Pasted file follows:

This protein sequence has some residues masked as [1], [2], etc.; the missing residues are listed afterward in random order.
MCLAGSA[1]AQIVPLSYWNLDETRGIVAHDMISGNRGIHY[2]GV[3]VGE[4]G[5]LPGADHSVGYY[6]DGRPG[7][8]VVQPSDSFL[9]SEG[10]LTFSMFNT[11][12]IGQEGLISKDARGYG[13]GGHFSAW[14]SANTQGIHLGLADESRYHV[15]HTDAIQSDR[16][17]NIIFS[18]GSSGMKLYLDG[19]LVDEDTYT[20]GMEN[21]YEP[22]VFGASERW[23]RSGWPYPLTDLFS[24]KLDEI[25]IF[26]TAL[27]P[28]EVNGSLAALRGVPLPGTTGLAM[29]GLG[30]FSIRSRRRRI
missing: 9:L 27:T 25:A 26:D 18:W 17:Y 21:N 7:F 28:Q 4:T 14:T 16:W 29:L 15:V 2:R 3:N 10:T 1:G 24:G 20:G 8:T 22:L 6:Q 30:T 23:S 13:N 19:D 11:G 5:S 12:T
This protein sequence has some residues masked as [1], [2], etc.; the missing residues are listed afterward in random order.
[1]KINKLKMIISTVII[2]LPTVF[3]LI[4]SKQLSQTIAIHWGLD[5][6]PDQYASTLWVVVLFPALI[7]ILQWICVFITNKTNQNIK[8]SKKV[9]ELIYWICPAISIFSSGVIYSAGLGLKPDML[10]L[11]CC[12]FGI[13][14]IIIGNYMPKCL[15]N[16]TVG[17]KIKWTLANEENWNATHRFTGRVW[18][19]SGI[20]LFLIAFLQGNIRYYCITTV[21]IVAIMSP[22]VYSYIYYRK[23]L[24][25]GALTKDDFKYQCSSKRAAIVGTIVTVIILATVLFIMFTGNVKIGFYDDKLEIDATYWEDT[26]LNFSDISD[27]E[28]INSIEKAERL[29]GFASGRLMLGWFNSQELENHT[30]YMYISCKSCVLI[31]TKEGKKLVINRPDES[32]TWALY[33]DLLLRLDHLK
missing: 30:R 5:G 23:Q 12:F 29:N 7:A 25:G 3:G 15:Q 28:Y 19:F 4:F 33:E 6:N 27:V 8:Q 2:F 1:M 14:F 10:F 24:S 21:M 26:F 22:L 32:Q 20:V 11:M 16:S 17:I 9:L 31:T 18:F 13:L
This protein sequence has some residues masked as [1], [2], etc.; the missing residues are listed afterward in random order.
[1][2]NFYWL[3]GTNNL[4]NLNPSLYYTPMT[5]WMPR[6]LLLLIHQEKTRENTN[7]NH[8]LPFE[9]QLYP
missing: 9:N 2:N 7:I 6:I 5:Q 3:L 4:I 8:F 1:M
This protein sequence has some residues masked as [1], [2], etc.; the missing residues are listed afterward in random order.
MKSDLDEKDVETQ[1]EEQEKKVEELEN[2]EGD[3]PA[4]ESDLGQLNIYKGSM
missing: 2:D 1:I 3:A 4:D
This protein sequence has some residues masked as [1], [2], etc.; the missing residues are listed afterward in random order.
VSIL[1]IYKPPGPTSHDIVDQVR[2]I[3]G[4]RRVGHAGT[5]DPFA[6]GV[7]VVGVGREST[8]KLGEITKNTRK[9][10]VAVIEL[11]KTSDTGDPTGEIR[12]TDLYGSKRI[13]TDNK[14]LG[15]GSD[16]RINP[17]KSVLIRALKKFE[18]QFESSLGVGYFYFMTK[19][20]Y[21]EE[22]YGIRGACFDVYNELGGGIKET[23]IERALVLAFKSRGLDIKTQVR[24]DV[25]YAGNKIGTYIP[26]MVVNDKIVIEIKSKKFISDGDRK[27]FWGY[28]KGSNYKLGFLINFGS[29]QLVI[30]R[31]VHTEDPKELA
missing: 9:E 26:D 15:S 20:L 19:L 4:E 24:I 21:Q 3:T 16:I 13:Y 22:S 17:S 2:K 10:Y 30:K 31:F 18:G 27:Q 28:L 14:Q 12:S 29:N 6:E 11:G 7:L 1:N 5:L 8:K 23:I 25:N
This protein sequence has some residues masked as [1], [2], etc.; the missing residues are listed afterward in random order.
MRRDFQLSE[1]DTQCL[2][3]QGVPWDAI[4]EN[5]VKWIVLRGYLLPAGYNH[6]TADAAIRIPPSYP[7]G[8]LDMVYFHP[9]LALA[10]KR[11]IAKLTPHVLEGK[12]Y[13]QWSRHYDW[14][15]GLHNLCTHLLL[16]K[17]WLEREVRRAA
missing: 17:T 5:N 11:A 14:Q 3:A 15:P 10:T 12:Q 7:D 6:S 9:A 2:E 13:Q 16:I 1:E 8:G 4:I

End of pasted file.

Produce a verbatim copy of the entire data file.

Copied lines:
This protein sequence has some residues masked as [1], [2], etc.; the missing residues are listed afterward in random order.
MCLAGSA[1]AQIVPLSYWNLDETRGIVAHDMISGNRGIHY[2]GV[3]VGE[4]G[5]LPGADHSVGYY[6]DGRPG[7][8]VVQPSDSFL[9]SEG[10]LTFSMFNT[11][12]IGQEGLISKDARGYG[13]GGHFSAW[14]SANTQGIHLGLADESRYHV[15]HTDAIQSDR[16][17]NIIFS[18]GSSGMKLYLDG[19]LVDEDTYT[20]GMEN[21]YEP[22]VFGASERW[23]RSGWPYPLTDLFS[24]KLDEI[25]IF[26]TAL[27]P[28]EVNGSLAALRGVPLPGTTGLAM[29]GLG[30]FSIRSRRRRI
missing: 9:L 27:T 25:A 26:D 18:W 17:Y 21:N 7:F 28:Q 4:T 14:T 16:W 29:L 15:V 2:R 3:N 10:T 1:G 24:G 20:G 8:T 22:L 6:Q 30:T 23:S 13:N 19:D 11:G 5:S 12:T
This protein sequence has some residues masked as [1], [2], etc.; the missing residues are listed afterward in random order.
[1]KINKLKMIISTVII[2]LPTVF[3]LI[4]SKQLSQTIAIHWGLD[5][6]PDQYASTLWVVVLFPALI[7]ILQWICVFITNKTNQNIK[8]SKKV[9]ELIYWICPAISIFSSGVIYSAGLGLKPDML[10]L[11]CC[12]FGI[13][14]IIIGNYMPKCL[15]N[16]TVG[17]KIKWTLANEENWNATHRFTGRVW[18][19]SGI[20]LFLIAFLQGNIRYYCITTV[21]IVAIMSP[22]VYSYIYYRK[23]L[24][25]GALTKDDFKYQCSSKRAAIVGTIVTVIILATVLFIMFTGNVKIGFYDDKLEIDATYWEDT[26]LNFSDISD[27]E[28]INSIEKAERL[29]GFASGRLMLGWFNSQELENHT[30]YMYISCKSCVLI[31]TKEGKKLVINRPDES[32]TWALY[33]DLLLRLDHLK
missing: 30:R 5:G 23:Q 12:F 29:N 7:A 25:G 3:G 15:Q 28:Y 19:F 4:F 33:E 6:N 27:V 8:Q 2:F 1:M 14:F 10:F 24:S 21:M 26:F 22:L 32:Q 20:V 11:M 16:S 17:I 9:L 31:T 18:F 13:L
This protein sequence has some residues masked as [1], [2], etc.; the missing residues are listed afterward in random order.
[1][2]NFYWL[3]GTNNL[4]NLNPSLYYTPMT[5]WMPR[6]LLLLIHQEKTRENTN[7]NH[8]LPFE[9]QLYP
missing: 9:N 2:N 7:I 6:I 5:Q 3:L 4:I 8:F 1:M
This protein sequence has some residues masked as [1], [2], etc.; the missing residues are listed afterward in random order.
MKSDLDEKDVETQ[1]EEQEKKVEELEN[2]EGD[3]PA[4]ESDLGQLNIYKGSM
missing: 2:D 1:I 3:A 4:D
This protein sequence has some residues masked as [1], [2], etc.; the missing residues are listed afterward in random order.
VSIL[1]IYKPPGPTSHDIVDQVR[2]I[3]G[4]RRVGHAGT[5]DPFA[6]GV[7]VVGVGREST[8]KLGEITKNTRK[9][10]VAVIEL[11]KTSDTGDPTGEIR[12]TDLYGSKRI[13]TDNK[14]LG[15]GSD[16]RINP[17]KSVLIRALKKFE[18]QFESSLGVGYFYFMTK[19][20]Y[21]EE[22]YGIRGACFDVYNELGGGIKET[23]IERALVLAFKSRGLDIKTQVR[24]DV[25]YAGNKIGTYIP[26]MVVNDKIVIEIKSKKFISDGDRK[27]FWGY[28]KGSNYKLGFLINFGS[29]QLVI[30]R[31]VHTEDPKELA
missing: 9:E 26:D 15:S 20:L 19:L 4:E 24:I 21:Q 3:T 16:I 13:Y 22:S 17:S 2:K 10:Y 30:K 31:F 18:G 27:Q 28:L 14:Q 12:S 29:N 6:E 11:G 7:L 1:N 5:L 8:K 23:I 25:N
This protein sequence has some residues masked as [1], [2], etc.; the missing residues are listed afterward in random order.
MRRDFQLSE[1]DTQCL[2][3]QGVPWDAI[4]EN[5]VKWIVLRGYLLPAGYNH[6]TADAAIRIPPSYP[7]G[8]LDMVYFHP[9]LALA[10]KR[11]IAKLTPHVLEGK[12]Y[13]QWSRHYDW[14][15]GLHNLCTHLLL[16]K[17]WLEREVRRAA
missing: 17:T 5:N 11:A 14:Q 3:A 15:P 10:T 12:Q 7:D 6:S 9:A 2:E 13:Q 16:I 1:E 8:G 4:I